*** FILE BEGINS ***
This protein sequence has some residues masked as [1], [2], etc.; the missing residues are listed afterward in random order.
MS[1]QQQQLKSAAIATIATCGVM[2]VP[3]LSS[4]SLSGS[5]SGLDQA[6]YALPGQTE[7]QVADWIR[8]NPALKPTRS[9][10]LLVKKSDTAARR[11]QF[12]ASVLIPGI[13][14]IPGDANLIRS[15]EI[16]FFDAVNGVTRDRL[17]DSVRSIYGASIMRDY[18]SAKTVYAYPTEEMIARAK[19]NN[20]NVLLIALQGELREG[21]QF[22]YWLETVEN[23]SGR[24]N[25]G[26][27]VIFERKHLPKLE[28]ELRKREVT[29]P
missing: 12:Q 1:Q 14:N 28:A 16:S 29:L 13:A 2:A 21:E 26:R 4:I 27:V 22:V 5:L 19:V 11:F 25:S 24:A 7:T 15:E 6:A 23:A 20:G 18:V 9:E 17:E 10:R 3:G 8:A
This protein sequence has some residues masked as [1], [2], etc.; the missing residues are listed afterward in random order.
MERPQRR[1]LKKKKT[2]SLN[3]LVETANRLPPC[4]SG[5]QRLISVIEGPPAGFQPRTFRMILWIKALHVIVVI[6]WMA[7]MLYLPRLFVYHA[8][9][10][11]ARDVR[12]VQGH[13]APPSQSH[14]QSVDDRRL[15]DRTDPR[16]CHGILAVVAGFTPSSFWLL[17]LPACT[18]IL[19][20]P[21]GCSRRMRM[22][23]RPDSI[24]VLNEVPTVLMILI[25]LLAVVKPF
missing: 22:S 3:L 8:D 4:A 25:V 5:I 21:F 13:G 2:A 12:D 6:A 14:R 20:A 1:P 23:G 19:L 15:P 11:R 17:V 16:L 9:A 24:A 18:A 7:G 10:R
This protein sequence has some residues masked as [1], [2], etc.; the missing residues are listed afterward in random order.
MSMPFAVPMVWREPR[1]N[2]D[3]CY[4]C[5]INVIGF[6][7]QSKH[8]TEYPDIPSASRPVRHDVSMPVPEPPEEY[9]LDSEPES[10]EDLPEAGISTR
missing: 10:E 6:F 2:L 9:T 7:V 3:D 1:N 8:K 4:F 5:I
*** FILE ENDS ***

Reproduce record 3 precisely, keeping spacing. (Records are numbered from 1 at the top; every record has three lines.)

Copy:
This protein sequence has some residues masked as [1], [2], etc.; the missing residues are listed afterward in random order.
MSMPFAVPMVWREPR[1]N[2]D[3]CY[4]C[5]INVIGF[6][7]QSKH[8]TEYPDIPSASRPVRHDVSMPVPEPPEEY[9]LDSEPES[10]EDLPEAGISTR
missing: 10:E 6:F 2:L 9:T 7:V 3:D 1:N 8:K 4:F 5:I